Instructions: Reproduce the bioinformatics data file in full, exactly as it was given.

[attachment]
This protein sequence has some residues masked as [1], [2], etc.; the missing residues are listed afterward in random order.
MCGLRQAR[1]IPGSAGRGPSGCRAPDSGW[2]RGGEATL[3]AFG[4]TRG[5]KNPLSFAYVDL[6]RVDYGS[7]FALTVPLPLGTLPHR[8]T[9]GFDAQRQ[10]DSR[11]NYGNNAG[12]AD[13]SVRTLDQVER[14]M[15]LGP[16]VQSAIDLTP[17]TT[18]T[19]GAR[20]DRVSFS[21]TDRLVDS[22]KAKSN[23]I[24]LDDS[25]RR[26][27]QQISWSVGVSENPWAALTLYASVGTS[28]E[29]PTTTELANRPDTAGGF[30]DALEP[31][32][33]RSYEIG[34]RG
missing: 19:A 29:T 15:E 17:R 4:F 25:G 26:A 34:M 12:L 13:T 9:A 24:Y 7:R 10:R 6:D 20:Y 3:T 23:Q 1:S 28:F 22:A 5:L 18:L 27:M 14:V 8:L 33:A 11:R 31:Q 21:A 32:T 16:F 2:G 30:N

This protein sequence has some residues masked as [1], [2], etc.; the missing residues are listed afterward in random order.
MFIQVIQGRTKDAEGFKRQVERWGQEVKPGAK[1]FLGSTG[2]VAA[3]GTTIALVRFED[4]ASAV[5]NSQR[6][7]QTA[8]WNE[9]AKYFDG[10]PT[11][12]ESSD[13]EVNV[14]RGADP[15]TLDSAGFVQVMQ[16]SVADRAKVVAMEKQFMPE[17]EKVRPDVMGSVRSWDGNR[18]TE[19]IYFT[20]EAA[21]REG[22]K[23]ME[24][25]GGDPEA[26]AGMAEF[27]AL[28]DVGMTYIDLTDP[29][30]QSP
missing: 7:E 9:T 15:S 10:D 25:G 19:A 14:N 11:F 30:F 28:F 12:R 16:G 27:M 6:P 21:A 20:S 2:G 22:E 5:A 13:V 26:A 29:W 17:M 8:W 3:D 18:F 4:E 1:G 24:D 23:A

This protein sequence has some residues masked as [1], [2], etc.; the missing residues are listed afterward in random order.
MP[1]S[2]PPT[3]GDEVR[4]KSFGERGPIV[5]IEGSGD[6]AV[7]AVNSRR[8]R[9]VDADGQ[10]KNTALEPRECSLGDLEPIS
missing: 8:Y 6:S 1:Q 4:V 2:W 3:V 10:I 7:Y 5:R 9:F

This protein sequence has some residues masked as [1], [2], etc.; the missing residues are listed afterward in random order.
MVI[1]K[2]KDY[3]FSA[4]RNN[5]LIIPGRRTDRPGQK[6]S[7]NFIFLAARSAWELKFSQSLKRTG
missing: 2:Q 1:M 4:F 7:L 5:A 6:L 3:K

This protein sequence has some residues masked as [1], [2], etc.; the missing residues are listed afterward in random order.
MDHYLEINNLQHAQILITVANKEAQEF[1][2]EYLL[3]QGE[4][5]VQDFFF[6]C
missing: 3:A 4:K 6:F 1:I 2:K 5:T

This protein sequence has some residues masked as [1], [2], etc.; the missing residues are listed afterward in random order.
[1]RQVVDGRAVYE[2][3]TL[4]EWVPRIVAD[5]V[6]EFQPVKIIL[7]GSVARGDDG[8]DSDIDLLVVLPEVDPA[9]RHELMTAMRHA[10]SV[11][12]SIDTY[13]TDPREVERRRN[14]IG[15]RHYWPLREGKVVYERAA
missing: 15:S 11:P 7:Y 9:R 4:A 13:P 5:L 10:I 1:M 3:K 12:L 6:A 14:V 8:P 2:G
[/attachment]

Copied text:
This protein sequence has some residues masked as [1], [2], etc.; the missing residues are listed afterward in random order.
MCGLRQAR[1]IPGSAGRGPSGCRAPDSGW[2]RGGEATL[3]AFG[4]TRG[5]KNPLSFAYVDL[6]RVDYGS[7]FALTVPLPLGTLPHR[8]T[9]GFDAQRQ[10]DSR[11]NYGNNAG[12]AD[13]SVRTLDQVER[14]M[15]LGP[16]VQSAIDLTP[17]TT[18]T[19]GAR[20]DRVSFS[21]TDRLVDS[22]KAKSN[23]I[24]LDDS[25]RR[26][27]QQISWSVGVSENPWAALTLYASVGTS[28]E[29]PTTTELANRPDTAGGF[30]DALEP[31][32][33]RSYEIG[34]RG
missing: 19:A 29:T 15:E 17:R 4:F 25:G 26:A 34:M 12:L 13:T 9:A 24:Y 7:R 10:R 6:D 20:Y 3:T 23:Q 1:S 28:F 22:A 5:L 18:L 27:M 14:V 8:L 33:A 11:R 31:Q 21:A 32:T 16:F 2:G 30:N

This protein sequence has some residues masked as [1], [2], etc.; the missing residues are listed afterward in random order.
MFIQVIQGRTKDAEGFKRQVERWGQEVKPGAK[1]FLGSTG[2]VAA[3]GTTIALVRFED[4]ASAV[5]NSQR[6][7]QTA[8]WNE[9]AKYFDG[10]PT[11][12]ESSD[13]EVNV[14]RGADP[15]TLDSAGFVQVMQ[16]SVADRAKVVAMEKQFMPE[17]EKVRPDVMGSVRSWDGNR[18]TE[19]IYFT[20]EAA[21]REG[22]K[23]ME[24][25]GGDPEA[26]AGMAEF[27]AL[28]DVGMTYIDLTDP[29][30]QSP
missing: 7:E 9:T 15:S 10:D 25:G 19:A 14:N 11:F 30:F 28:F 12:R 16:G 27:M 6:P 21:A 20:S 2:G 22:E 5:A 13:V 26:A 29:W 17:M 8:W 3:D 18:F 4:E 1:G 24:D 23:A

This protein sequence has some residues masked as [1], [2], etc.; the missing residues are listed afterward in random order.
MP[1]S[2]PPT[3]GDEVR[4]KSFGERGPIV[5]IEGSGD[6]AV[7]AVNSRR[8]R[9]VDADGQ[10]KNTALEPRECSLGDLEPIS
missing: 8:Y 6:S 1:Q 4:V 2:W 3:V 10:I 7:Y 5:R 9:F

This protein sequence has some residues masked as [1], [2], etc.; the missing residues are listed afterward in random order.
MVI[1]K[2]KDY[3]FSA[4]RNN[5]LIIPGRRTDRPGQK[6]S[7]NFIFLAARSAWELKFSQSLKRTG
missing: 2:Q 1:M 4:F 7:L 5:A 6:L 3:K

This protein sequence has some residues masked as [1], [2], etc.; the missing residues are listed afterward in random order.
MDHYLEINNLQHAQILITVANKEAQEF[1][2]EYLL[3]QGE[4][5]VQDFFF[6]C
missing: 3:A 4:K 6:F 1:I 2:K 5:T

This protein sequence has some residues masked as [1], [2], etc.; the missing residues are listed afterward in random order.
[1]RQVVDGRAVYE[2][3]TL[4]EWVPRIVAD[5]V[6]EFQPVKIIL[7]GSVARGDDG[8]DSDIDLLVVLPEVDPA[9]RHELMTAMRHA[10]SV[11][12]SIDTY[13]TDPREVERRRN[14]IG[15]RHYWPLREGKVVYERAA
missing: 15:S 11:P 7:Y 9:R 4:A 13:P 5:L 10:I 1:M 3:K 12:L 6:A 14:V 8:P 2:G